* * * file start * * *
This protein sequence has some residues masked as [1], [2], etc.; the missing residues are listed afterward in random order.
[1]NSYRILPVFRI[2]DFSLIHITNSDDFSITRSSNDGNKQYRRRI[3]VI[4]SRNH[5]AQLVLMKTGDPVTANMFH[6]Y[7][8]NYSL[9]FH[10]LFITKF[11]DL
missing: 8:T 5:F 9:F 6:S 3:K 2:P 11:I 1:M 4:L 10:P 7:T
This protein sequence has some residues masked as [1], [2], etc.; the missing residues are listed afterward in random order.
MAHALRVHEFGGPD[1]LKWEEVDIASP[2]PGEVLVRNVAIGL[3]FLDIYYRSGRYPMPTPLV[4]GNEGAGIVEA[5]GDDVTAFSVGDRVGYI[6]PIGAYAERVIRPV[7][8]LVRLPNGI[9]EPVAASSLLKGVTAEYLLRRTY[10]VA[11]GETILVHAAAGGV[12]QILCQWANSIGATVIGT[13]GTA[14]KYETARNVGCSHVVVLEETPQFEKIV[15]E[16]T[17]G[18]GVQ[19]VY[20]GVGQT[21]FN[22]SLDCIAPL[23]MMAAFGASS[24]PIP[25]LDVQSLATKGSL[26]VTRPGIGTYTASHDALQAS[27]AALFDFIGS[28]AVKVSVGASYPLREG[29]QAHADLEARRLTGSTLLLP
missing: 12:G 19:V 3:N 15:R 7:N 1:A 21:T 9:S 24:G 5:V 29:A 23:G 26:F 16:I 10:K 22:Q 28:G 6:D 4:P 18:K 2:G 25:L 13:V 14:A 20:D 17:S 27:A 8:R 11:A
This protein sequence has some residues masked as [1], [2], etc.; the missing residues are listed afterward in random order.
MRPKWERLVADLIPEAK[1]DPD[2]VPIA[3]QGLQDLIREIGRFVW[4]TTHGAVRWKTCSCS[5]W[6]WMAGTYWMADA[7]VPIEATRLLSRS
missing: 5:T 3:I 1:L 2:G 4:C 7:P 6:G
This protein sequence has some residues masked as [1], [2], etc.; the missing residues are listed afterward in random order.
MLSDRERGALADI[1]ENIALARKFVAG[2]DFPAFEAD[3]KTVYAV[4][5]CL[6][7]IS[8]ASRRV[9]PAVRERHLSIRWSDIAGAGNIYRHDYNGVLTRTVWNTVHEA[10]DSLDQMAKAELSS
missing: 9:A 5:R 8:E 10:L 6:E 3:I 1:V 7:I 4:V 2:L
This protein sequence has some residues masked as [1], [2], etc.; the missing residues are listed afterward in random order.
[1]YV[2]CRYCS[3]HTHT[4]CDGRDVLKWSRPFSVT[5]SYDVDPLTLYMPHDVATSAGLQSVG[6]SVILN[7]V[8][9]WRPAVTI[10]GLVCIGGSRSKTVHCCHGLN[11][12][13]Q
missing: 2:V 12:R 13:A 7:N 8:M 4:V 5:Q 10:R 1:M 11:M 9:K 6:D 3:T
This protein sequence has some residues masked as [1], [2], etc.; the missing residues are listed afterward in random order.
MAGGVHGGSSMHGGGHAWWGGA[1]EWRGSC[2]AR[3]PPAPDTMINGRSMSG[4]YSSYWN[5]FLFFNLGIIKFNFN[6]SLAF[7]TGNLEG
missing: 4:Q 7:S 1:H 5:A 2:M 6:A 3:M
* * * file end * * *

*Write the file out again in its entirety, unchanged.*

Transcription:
This protein sequence has some residues masked as [1], [2], etc.; the missing residues are listed afterward in random order.
[1]NSYRILPVFRI[2]DFSLIHITNSDDFSITRSSNDGNKQYRRRI[3]VI[4]SRNH[5]AQLVLMKTGDPVTANMFH[6]Y[7][8]NYSL[9]FH[10]LFITKF[11]DL
missing: 8:T 5:F 9:F 6:S 3:K 2:P 11:I 1:M 4:L 10:P 7:T
This protein sequence has some residues masked as [1], [2], etc.; the missing residues are listed afterward in random order.
MAHALRVHEFGGPD[1]LKWEEVDIASP[2]PGEVLVRNVAIGL[3]FLDIYYRSGRYPMPTPLV[4]GNEGAGIVEA[5]GDDVTAFSVGDRVGYI[6]PIGAYAERVIRPV[7][8]LVRLPNGI[9]EPVAASSLLKGVTAEYLLRRTY[10]VA[11]GETILVHAAAGGV[12]QILCQWANSIGATVIGT[13]GTA[14]KYETARNVGCSHVVVLEETPQFEKIV[15]E[16]T[17]G[18]GVQ[19]VY[20]GVGQT[21]FN[22]SLDCIAPL[23]MMAAFGASS[24]PIP[25]LDVQSLATKGSL[26]VTRPGIGTYTASHDALQAS[27]AALFDFIGS[28]AVKVSVGASYPLREG[29]QAHADLEARRLTGSTLLLP
missing: 12:G 19:V 3:N 15:R 7:N 1:A 21:T 9:S 24:G 5:V 29:A 23:G 26:F 16:I 10:K 22:Q 28:G 6:D 4:P 18:K 2:G 25:L 13:V 14:A 20:D 17:S 27:A 8:R 11:A
This protein sequence has some residues masked as [1], [2], etc.; the missing residues are listed afterward in random order.
MRPKWERLVADLIPEAK[1]DPD[2]VPIA[3]QGLQDLIREIGRFVW[4]TTHGAVRWKTCSCS[5]W[6]WMAGTYWMADA[7]VPIEATRLLSRS
missing: 5:T 3:I 1:L 2:G 4:C 7:P 6:G
This protein sequence has some residues masked as [1], [2], etc.; the missing residues are listed afterward in random order.
MLSDRERGALADI[1]ENIALARKFVAG[2]DFPAFEAD[3]KTVYAV[4][5]CL[6][7]IS[8]ASRRV[9]PAVRERHLSIRWSDIAGAGNIYRHDYNGVLTRTVWNTVHEA[10]DSLDQMAKAELSS
missing: 9:A 5:R 8:E 10:L 6:E 3:I 1:V 7:I 4:V 2:L
This protein sequence has some residues masked as [1], [2], etc.; the missing residues are listed afterward in random order.
[1]YV[2]CRYCS[3]HTHT[4]CDGRDVLKWSRPFSVT[5]SYDVDPLTLYMPHDVATSAGLQSVG[6]SVILN[7]V[8][9]WRPAVTI[10]GLVCIGGSRSKTVHCCHGLN[11][12][13]Q
missing: 2:V 12:R 13:A 7:N 8:M 4:V 5:Q 10:R 1:M 11:M 9:K 6:D 3:T
This protein sequence has some residues masked as [1], [2], etc.; the missing residues are listed afterward in random order.
MAGGVHGGSSMHGGGHAWWGGA[1]EWRGSC[2]AR[3]PPAPDTMINGRSMSG[4]YSSYWN[5]FLFFNLGIIKFNFN[6]SLAF[7]TGNLEG
missing: 4:Q 7:S 1:H 5:A 2:M 6:A 3:M